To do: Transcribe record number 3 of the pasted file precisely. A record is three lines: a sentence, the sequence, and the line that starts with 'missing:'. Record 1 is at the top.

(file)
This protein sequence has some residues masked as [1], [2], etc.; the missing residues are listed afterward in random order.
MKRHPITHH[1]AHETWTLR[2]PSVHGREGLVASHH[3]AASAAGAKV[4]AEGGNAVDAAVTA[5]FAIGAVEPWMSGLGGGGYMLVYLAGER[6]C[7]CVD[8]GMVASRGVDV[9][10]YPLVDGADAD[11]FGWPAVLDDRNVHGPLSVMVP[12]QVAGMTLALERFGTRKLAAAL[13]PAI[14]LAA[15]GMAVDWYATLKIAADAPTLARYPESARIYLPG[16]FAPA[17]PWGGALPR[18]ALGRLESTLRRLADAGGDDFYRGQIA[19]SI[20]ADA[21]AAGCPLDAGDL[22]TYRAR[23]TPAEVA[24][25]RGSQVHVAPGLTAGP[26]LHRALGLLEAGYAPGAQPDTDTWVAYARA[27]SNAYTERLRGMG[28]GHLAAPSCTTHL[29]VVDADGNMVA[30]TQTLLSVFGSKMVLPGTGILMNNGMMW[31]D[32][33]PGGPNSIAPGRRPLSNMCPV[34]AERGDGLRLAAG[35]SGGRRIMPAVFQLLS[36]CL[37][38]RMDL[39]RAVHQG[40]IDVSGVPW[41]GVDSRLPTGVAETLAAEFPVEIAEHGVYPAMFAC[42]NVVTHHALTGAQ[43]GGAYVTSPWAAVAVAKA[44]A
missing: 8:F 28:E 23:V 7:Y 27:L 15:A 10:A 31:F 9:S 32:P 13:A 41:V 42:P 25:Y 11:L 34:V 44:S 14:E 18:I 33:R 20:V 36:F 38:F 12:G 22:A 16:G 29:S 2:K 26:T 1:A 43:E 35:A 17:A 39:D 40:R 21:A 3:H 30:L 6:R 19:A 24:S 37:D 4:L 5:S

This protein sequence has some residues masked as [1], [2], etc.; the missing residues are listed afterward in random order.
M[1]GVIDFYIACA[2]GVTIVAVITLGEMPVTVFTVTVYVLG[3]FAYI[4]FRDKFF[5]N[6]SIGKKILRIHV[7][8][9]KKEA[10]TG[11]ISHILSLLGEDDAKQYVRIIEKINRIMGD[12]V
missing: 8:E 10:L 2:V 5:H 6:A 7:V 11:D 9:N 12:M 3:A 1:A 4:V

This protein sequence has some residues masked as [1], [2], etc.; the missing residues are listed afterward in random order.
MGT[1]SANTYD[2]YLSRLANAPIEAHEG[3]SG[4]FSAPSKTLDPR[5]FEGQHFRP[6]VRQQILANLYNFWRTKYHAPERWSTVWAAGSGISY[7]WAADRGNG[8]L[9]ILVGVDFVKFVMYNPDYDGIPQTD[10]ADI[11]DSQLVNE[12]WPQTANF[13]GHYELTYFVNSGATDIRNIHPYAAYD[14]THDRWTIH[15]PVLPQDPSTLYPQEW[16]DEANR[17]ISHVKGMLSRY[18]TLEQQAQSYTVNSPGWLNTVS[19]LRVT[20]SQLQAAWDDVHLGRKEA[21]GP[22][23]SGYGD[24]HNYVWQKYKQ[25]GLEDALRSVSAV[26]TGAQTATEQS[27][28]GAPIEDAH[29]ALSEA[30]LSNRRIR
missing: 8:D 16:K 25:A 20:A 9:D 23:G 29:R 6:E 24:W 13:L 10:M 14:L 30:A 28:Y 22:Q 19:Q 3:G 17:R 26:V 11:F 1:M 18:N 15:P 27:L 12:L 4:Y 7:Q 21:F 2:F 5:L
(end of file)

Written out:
This protein sequence has some residues masked as [1], [2], etc.; the missing residues are listed afterward in random order.
MGT[1]SANTYD[2]YLSRLANAPIEAHEG[3]SG[4]FSAPSKTLDPR[5]FEGQHFRP[6]VRQQILANLYNFWRTKYHAPERWSTVWAAGSGISY[7]WAADRGNG[8]L[9]ILVGVDFVKFVMYNPDYDGIPQTD[10]ADI[11]DSQLVNE[12]WPQTANF[13]GHYELTYFVNSGATDIRNIHPYAAYD[14]THDRWTIH[15]PVLPQDPSTLYPQEW[16]DEANR[17]ISHVKGMLSRY[18]TLEQQAQSYTVNSPGWLNTVS[19]LRVT[20]SQLQAAWDDVHLGRKEA[21]GP[22][23]SGYGD[24]HNYVWQKYKQ[25]GLEDALRSVSAV[26]TGAQTATEQS[27][28]GAPIEDAH[29]ALSEA[30]LSNRRIR
missing: 8:D 16:K 25:A 20:A 9:D 23:G 29:R 6:E 24:W 13:L 10:M 14:L 30:A 28:Y 22:Q 19:Q 3:G 17:R 26:V 11:F 1:M 18:N 15:P 27:L 12:L 4:Y 7:Q 21:F 2:F 5:L